‘It’s just a prayer answered.’ Cassandra Brooks, a childcare center owner, advocated for Medicaid expansion for years.
Cassandra Brooks was invited to speak at Monday’s bill signing for her tireless efforts.
Cassandra Brooks wept tears of joy and relief when she received a text from a friend saying Republican legislative leaders were announcing their agreement to expand Medicaid.
“I just remember crying so hard,” she said. “Just broke down crying.”
Brooks, who owns Little Believer’s Academy childcare centers in Garner and Clayton, for years has spoken at roundtables, testified at the Legislative Building, and worked as a member of a health care coverage council to build support for Medicaid expansion. She kept going even as Republican legislators kept saying “no.”
Brooks said in an interview last week she remembered once becoming discouraged, thinking the state would never pass it. She prayed. She prayed for expansion and she prayed for legislators. Brooks said she was thankful they worked out an agreement to allow more people to have health insurance coverage.
“It’s just a prayer answered,” she said. “The childcare workers, restaurant workers, everyone who makes North Carolina go round, they’re going to be able to get health care. That is just amazing.”
She joined friends at the Legislative Building to watch and celebrate as senators took their first vote approving the Medicaid expansion compromise. She planned to attend Gov. Roy Cooper’s bill-signing ceremony today.
Expansion is expected to offer insurance to about 600,000 North Carolinians who fall into what’s called the coverage gap — people who make too much money to qualify for regular Medicaid and too little to buy subsidized insurance through the Affordable Care Act marketplace. Workers at private childcare centers are among those in the gap.
Many small businesses don’t offer health insurance benefits because they are too expensive.
A 2019 childcare workforce survey found that most workers in private, for-profit centers do not have access to paid health insurance through their jobs. The Child Care Services Association study reported the median wage for the highest paid teachers working in single-location privately-owned centers was less than $13 an hour. Only 18% of those centers offered employee health insurance.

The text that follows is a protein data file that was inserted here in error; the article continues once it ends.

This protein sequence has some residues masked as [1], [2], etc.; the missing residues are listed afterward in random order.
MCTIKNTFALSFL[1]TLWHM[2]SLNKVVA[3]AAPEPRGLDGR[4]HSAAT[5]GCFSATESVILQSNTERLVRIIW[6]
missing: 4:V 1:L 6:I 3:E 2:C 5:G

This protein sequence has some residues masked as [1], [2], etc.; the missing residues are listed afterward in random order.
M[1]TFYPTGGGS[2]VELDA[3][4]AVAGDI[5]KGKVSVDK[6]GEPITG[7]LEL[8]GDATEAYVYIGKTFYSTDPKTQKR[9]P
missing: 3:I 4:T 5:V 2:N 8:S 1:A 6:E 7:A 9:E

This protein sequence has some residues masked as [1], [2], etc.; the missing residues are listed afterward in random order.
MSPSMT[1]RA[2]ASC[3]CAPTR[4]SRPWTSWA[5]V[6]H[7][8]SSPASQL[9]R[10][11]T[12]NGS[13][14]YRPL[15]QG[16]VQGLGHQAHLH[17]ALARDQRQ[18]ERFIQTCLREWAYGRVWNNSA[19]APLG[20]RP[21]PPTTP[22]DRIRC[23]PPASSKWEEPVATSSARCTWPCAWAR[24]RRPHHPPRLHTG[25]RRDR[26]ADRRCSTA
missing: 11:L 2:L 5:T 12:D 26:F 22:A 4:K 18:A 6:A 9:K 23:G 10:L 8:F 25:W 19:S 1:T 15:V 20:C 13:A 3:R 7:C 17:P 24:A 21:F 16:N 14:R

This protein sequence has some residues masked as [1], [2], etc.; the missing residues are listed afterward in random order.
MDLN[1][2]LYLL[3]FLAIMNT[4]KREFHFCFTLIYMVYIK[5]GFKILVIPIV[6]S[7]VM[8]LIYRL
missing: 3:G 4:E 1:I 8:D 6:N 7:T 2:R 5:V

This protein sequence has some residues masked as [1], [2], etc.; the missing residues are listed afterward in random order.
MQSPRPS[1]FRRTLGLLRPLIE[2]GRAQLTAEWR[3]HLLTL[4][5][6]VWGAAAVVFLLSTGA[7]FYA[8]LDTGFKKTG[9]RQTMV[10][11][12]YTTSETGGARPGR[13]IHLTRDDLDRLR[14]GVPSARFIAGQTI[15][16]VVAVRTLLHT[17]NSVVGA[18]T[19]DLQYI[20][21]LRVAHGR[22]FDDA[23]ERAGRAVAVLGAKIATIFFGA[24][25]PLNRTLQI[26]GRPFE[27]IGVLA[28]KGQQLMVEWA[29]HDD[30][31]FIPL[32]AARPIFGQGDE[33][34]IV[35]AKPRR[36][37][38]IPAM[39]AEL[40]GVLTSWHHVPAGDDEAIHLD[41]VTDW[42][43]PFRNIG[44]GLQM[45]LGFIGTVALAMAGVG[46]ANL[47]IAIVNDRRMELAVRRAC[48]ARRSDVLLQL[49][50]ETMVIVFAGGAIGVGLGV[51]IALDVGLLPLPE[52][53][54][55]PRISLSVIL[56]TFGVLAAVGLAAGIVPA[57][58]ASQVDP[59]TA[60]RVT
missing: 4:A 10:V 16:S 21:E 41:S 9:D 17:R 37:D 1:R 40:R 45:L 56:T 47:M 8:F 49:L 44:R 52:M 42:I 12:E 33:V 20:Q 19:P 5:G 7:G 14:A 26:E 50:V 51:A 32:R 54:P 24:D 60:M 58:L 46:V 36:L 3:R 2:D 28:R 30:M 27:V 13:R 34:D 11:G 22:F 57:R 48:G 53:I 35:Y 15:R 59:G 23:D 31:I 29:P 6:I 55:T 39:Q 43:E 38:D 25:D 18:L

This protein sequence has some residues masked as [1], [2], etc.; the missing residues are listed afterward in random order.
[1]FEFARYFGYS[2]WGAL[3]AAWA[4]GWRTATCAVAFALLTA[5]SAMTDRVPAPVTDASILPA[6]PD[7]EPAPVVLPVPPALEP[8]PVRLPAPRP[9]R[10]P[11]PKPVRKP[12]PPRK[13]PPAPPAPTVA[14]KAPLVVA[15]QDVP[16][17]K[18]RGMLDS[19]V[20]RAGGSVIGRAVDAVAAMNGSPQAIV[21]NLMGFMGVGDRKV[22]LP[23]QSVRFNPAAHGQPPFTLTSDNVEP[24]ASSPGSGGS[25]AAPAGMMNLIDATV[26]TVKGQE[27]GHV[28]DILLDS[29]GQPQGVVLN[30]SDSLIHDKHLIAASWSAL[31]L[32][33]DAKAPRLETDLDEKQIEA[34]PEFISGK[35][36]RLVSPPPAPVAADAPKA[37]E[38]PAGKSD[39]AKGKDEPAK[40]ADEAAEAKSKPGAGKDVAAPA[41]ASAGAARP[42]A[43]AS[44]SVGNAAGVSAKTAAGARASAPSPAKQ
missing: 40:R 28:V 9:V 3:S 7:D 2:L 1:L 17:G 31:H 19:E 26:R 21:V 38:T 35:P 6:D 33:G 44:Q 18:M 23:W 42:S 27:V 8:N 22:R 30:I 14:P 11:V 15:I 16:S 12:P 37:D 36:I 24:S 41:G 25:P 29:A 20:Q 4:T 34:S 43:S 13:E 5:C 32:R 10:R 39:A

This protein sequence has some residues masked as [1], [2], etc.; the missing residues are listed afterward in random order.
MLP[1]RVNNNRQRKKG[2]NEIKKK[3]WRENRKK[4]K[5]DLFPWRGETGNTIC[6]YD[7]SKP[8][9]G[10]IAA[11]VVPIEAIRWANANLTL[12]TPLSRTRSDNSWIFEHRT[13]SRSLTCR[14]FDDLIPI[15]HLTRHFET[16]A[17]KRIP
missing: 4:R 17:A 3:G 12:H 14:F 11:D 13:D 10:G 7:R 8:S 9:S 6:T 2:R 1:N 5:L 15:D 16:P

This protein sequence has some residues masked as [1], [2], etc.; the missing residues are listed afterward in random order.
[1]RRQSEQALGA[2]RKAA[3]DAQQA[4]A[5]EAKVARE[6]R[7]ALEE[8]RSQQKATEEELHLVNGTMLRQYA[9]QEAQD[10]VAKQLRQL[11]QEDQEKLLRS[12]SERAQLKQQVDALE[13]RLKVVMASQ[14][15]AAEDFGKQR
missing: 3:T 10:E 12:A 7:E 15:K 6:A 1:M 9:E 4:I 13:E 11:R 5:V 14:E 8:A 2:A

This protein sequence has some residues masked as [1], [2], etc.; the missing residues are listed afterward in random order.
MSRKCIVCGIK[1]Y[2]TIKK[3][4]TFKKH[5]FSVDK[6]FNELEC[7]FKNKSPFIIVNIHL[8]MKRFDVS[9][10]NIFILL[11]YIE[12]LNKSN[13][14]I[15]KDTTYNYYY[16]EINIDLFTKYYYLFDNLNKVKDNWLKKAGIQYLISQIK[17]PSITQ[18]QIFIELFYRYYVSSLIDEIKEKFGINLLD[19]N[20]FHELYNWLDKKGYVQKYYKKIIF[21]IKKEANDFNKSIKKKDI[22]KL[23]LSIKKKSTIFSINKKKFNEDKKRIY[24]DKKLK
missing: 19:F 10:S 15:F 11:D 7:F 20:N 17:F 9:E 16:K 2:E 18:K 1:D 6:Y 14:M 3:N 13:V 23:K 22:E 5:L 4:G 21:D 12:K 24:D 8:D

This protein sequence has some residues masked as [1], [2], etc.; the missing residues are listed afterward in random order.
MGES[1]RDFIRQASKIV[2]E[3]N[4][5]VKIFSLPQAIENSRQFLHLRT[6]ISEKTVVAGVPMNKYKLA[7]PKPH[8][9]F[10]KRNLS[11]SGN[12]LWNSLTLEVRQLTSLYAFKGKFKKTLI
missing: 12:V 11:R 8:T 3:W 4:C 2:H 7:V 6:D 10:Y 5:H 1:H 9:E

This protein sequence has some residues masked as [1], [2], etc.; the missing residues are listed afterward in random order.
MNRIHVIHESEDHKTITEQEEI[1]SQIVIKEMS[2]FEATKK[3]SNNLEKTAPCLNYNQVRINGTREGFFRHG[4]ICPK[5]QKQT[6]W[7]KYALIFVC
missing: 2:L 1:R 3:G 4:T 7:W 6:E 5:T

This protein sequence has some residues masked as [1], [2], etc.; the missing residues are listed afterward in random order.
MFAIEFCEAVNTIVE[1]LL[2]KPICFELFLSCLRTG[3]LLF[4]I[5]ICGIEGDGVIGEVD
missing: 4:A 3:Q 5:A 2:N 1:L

Brooks found a way to offer health insurance through her company, but the cost of premiums put coverage out of reach for some employees.
Brooks always thought expansion was a good idea. Then advocating for it became a mission.
One of her teachers, Brenda Pernell, recorded a video for the non-profit advocacy group NC Child where she said she couldn’t afford to see a doctor for her high blood pressure. She was taking vinegar to try to control it.
Pernell died of a stroke in 2019 at age 52. She’d spent 30 years working with infants and toddlers in childcare, according to the GoFundMe page set up to help her family.
Quoting Pernell from a 2018 interview, the GoFundMe appeal said: “I started working part-time in childcare in high school and loved it. I’ve always known that [working with children] is what I wanted to do.”
Brooks visited Pernell in the hospital hours before she died. Her death added fuel to Brooks’ Medicaid expansion outreach.
“I was on a mission at that point,” she said. “I knew that I was on a God-given mission. That was my assignment.”
Pernell’s death devastated the family. Her eldest son left college to help take care of his youngest brother. When he returned to college, he took his brother to live with him.
Brooks keeps in touch with Pernell’s eldest son. He is now a teacher, is recently married, and is still caring for his brother, she said.
When Brooks cried upon hearing about the Medicaid expansion agreement, she was also thinking of the teacher the children at Little Believer’s called “Ms. Brenda.”
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